Bioplastics are being researched all around the world and their uses range from packaging, automotive industry to medicine. Let’s look into some interesting facts that you probably didn’t know.
The first-ever human-made plastic was made from cellulose in 1855, so it was a bioplastic. Alexander Parkes made the discovery and he called it Parkesine. Nowadays, the material is known as celluloid.
The worldwide production capacity of bioplastics in 2019 was around 2.11 million tonnes per year, which constitutes only about 1 % of the world’s plastics production (1).
Bioplastics are used in a range of industries like medicine, automotive, packaging, catering, agriculture, textile, toys, building, and construction, etc. The packaging is still the number one application with more than 53%, with flexible packaging leading over the rigid one (2).
The region leading the bioplastic production is Asia with more than 45% of the global output, but Europe leads in research and development and it is also the world´s largest consumer of bioplastics.
Some types of bioplastics like PLA (Polylactic acid) can increase the shelf life of produce over food packaged in conventional plastics and consequently decrease food losses and food waste. (3)
The land used to cultivate the feedstock for bioplastic pollution encompasses less than 0.02% of all agricultural land. The land used for the manufacture of biofuels is 1%.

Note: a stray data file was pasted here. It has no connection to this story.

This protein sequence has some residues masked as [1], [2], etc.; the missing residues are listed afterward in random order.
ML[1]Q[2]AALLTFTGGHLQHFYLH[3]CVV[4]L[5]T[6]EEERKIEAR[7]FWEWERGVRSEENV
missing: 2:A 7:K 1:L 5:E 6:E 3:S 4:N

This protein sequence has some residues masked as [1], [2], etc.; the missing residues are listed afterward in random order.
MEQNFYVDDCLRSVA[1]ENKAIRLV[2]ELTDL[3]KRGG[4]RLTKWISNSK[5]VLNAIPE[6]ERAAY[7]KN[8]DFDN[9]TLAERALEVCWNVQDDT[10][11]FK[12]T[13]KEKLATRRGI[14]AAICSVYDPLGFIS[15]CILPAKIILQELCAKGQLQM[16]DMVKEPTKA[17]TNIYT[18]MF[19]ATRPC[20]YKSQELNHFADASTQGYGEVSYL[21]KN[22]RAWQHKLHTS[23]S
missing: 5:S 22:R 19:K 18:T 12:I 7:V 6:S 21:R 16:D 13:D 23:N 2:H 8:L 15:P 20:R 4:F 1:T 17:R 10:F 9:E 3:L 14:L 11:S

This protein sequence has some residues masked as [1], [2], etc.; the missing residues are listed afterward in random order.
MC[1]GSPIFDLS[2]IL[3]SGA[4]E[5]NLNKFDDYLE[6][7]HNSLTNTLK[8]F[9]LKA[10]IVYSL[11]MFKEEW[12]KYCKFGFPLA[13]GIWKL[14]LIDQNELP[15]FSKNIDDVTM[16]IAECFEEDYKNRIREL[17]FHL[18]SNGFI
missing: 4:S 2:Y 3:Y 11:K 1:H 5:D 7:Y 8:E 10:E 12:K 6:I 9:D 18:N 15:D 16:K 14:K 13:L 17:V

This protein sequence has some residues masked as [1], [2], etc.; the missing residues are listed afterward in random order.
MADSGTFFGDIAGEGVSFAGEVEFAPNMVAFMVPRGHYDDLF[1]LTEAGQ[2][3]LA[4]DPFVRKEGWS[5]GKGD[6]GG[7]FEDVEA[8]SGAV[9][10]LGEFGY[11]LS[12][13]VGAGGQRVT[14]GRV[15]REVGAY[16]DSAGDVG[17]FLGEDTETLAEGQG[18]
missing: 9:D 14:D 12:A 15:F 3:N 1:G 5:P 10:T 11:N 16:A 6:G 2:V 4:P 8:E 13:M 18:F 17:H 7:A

Most bioplastic labeled as compostable cannot be composted at home but must be sent to industrial composting facilities that have the conditions to break the bioplastics down. But two certifications will certify some products to being able to degrade in home composting conditions like lower temperatures and longer dwell times. The certifier TÜV AUSTRIA BELGIUM offers home compostability certification “Home Compostable DIN” and CERTCO has a certification “Home OK COMPOST”.
Recycling of many bioplastics (eg. PLA) is possible and it is the best option for its waste management, but unfortunately, due to insufficient quantities, it is rarely performed today. Currently, studies are being done to confirm that PLA could be recycled along with conventional plastics, which would dramatically improve the possibilities of recycling.
One of Coca-Cola´s sustainable policies was to launch PlantBottle™, a fully-recyclable PET bottle made with 100% plant-based material (4).
Henry Ford started experimenting with the use of bioplastics made of soy in the automotive industry already in the 1930s. His Model T. Ford used approximately 60 pounds of soybeans in the production of one car. Mr. Ford even established a Soy-lab in Michigan (5). The company produced so-called Soy-car, which was actually developed from synthetic plastics in the Soy-lab. Currently, Ford Motor Co. in collaboration with the tequila industry in Mexico is using waste agave fiber to produce automotive parts to make lighter cars and to improve the fuel economy